Supercomputer May Unlock Secrets of The Brain

John Lister's picture

A supercomputer that can process data in the same way and at the same speed as a human will be operational next year. It's a claim that's far more impressive than it might sound.

Unlike most supercomputers, DeepSouth's main purpose is to help scientists understand more about how the brain operates as a "low power device".

While even the most basic computers can carry out calculations extremely quickly (and far faster than a human), they can't operate in the same way. In simple terms, that's because a single computer processor can only do one thing at a time.

A brain uses a network of neurons which send electrical charges. Using the network means the brain can carry out tasks and solve problems by sending multiple signals at once. (That's pretty handy as, for example, you wouldn't want an idle thought to take priority and delay a signal telling your heart to beat).

This approach, known as a "spiking neural network" also makes it easier to solve problems by analyzing multiple possibilities at once. While we do this for many actions, an easy example to understand is a chess player considering how a particular move might lead to different situations several moves ahead.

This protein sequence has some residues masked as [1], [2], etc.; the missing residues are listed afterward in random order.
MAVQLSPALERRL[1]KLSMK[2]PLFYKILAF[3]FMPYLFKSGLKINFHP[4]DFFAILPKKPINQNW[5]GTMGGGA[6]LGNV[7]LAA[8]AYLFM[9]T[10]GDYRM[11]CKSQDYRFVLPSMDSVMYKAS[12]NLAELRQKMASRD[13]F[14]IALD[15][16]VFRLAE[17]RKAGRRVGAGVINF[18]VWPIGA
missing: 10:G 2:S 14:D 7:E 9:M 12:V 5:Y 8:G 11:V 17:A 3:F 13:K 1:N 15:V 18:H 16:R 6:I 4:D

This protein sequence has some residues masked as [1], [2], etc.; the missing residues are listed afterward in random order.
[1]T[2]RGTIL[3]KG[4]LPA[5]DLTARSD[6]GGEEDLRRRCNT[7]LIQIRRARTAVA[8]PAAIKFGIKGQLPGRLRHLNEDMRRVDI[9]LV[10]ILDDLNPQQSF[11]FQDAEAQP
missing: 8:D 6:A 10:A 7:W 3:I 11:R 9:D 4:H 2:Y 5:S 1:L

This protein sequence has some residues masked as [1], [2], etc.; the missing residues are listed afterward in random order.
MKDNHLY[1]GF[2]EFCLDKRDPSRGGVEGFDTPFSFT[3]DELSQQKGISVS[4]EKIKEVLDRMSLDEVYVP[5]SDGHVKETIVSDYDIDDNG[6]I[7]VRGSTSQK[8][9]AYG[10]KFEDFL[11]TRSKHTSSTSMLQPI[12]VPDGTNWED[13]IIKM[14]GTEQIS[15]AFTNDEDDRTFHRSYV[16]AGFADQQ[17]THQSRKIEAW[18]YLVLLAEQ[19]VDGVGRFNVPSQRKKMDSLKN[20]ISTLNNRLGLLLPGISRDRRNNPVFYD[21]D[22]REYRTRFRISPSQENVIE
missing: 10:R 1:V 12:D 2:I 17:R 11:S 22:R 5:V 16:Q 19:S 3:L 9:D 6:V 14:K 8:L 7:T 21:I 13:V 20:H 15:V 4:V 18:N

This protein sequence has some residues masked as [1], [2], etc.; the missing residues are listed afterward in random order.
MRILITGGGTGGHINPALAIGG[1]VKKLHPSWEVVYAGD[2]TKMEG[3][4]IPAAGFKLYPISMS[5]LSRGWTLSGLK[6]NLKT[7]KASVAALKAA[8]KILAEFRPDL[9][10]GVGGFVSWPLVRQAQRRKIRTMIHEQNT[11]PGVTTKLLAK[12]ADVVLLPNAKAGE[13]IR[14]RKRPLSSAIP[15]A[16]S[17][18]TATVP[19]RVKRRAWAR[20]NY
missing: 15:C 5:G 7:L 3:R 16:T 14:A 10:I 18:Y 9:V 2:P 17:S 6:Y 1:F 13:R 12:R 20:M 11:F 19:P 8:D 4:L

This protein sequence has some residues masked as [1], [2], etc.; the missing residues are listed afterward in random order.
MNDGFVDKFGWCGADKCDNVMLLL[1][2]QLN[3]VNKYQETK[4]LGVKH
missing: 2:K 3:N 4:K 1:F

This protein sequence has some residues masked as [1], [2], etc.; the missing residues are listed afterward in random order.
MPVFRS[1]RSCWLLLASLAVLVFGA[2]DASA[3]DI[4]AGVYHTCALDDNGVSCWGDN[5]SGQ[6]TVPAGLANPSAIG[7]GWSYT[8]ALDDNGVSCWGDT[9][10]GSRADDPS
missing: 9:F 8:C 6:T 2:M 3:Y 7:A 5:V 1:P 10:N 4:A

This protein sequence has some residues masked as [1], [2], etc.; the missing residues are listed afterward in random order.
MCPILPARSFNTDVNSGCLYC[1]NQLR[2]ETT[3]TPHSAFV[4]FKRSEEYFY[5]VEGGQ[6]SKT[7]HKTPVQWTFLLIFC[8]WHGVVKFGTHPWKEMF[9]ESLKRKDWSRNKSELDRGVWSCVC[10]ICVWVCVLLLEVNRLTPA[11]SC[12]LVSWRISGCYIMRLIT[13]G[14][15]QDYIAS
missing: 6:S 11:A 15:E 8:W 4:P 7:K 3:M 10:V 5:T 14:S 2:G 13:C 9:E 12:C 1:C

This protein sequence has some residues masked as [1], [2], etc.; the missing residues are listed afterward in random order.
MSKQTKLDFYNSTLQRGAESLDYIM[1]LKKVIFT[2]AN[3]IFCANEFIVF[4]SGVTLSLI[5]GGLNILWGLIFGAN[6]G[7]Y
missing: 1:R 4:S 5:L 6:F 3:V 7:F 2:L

228 Trillion Operations Per Second

DeepSouth is the work of the International Centre for Neuromorphic Systems in Sydney, assisted by Dell and Intel. It's the largest "neuromorphic" computer ever made and will be able to carry out 228 trillion synaptic operations (one "neuron" firing to send a signal) every second. That's in the same ballpark as the estimated performance of a human brain. (Source:

While most supercomputers are designed to carry out complex tasks such as modeling weather patterns, the people behind DeepSouth are much more interested in how it operates than what it does.

Brain Is Energy Efficient

The big question they want to learn is why the brain is able to work so quickly while using almost no power compared to a computer. New Scientist notes the energy used for the brain to operate is "barely more power than [used by] a light bulb." (Source:

One explanation is that the way the brain processes data through the network is more efficient. Another is that traditional computers are effectively running continuously in the background, while the brain's activity varies depending on the specific tasks at hand.

Among other uses, researchers will be able to create hypothetical models of a brain and simulate them on the computer. It's also possible they could learn about how the brain can (and can't) reconfigure itself to cope with injuries such as concussion and head trauma.

What's Your Opinion?

Did you realize the brain was so efficient? How beneficial would it be to have powerful computers with much less energy demand? Do you think this project will prove worthwhile?

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buzzallnight's picture

believes so many things that are not correct?